Sunday, February 3, 2013

Feature: Some facts about Justice Rolston Nelson, PNM 'consensus' candidate for T&T presidency

If you look hard enough these days, you might discover needles in haystacks without much difficulty thanks to the search engines available on the Internet and the use of online archiving by news agencies and many other organisations, particularly business groups.

So when I wanted to learn more about the only person formally suggested so far as a possible candidate to become Trinidad and Tobago’s new Head of State, I found some things that I consider relevant about the candidate.

The People’s National Movement (PNM) wrote to Prime Minister Kamla Persad-Bissessar on Friday suggesting that she consider nominating as a “consensus candidate”, Justice Rolston Nelson, who is a member of the Caribbean Court of Appeal (CCJ) based in Port of Spain.

I became interested because it is not the first time the PNM has focused on a judge for this honour. In 1997, when the UNC administration nominated A.N.R. Robinson to be president the PNM’s candidate was Justice Anthony Lucky, who became “tainted” as a result and there were demands for his resignation because of his close connection to a political party.

Justice Rolston Nelson - Click here to read his BIO
In the case of Justice Nelson he is only proposed and not nominated. However, because the PNM chose to publicly reveal his name instead of holding private discussions with the governing coalition on the matter the judge's image has been compromised and he may now be seen as being linked to a political party. 

One of the more interesting places I found the judge’s name was in a lengthy document from 1996 written by the then chairman of Republic Bank Limited, the late Frank Barsotti, to the bank’s shareholders with respect to what was then seen as a hostile takeover attempt by CL Financial.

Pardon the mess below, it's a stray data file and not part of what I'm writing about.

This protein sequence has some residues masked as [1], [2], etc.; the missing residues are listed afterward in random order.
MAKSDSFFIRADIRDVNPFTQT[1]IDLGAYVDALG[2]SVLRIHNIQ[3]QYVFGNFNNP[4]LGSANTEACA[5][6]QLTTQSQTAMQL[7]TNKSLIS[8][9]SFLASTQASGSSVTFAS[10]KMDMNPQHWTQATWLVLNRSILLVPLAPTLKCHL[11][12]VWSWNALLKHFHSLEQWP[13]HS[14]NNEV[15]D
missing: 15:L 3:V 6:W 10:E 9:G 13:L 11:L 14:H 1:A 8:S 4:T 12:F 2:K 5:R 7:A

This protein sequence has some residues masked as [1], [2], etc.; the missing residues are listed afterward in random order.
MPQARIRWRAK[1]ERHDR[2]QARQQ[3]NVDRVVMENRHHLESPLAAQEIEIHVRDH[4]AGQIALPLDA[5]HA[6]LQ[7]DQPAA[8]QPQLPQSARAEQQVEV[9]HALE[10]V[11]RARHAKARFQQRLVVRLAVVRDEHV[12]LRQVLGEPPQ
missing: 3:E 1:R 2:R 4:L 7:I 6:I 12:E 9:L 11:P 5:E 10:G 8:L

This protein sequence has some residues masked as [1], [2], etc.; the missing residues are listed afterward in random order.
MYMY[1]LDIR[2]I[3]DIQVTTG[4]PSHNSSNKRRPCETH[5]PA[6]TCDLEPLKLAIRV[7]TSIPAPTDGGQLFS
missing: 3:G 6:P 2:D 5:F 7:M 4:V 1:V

At the time CL had 34 per cent of the shares in Republic Bank and wanted to take control of the financial institution. CL summoned an extraordinary shareholders' meeting for the purpose of changing the board and Barsotti’s document was intended to warn shareholders of what was happening. "Clico, in the board’s opinion, is not by any means a fit and proper person to hold a controlling shareholding in any bank, let alone your bank,” he wrote in 1996.

Among the proposed changes were:

  1. Wendell Mottley, former Minister of Finance in the Manning PNM administration, to take over the chairmanship from Barsotti 
  2. Rolston Nelson to replace director John Jardim, the bank’s Managing Director at the time 
  3. Andre Monteil, the PNM treasurer, to take over from George L. Lewis. Monteil also held influential business ties in other organisations 
On Page six of the document Barsotti wrote:

Image from the original document. Please click here to read complete the document online
Four years earlier, in April 1992, the Manning PNM Government had appointed Monteil to be to be chairman of the Trinidad and Tobago Electricity Commission and the PNM-appointed board later appointed Monteil to be chairman of the Management Committee of the TTEC Pension Fund, established in November 1971 to provide pension and other benefits to the TTEC labour force.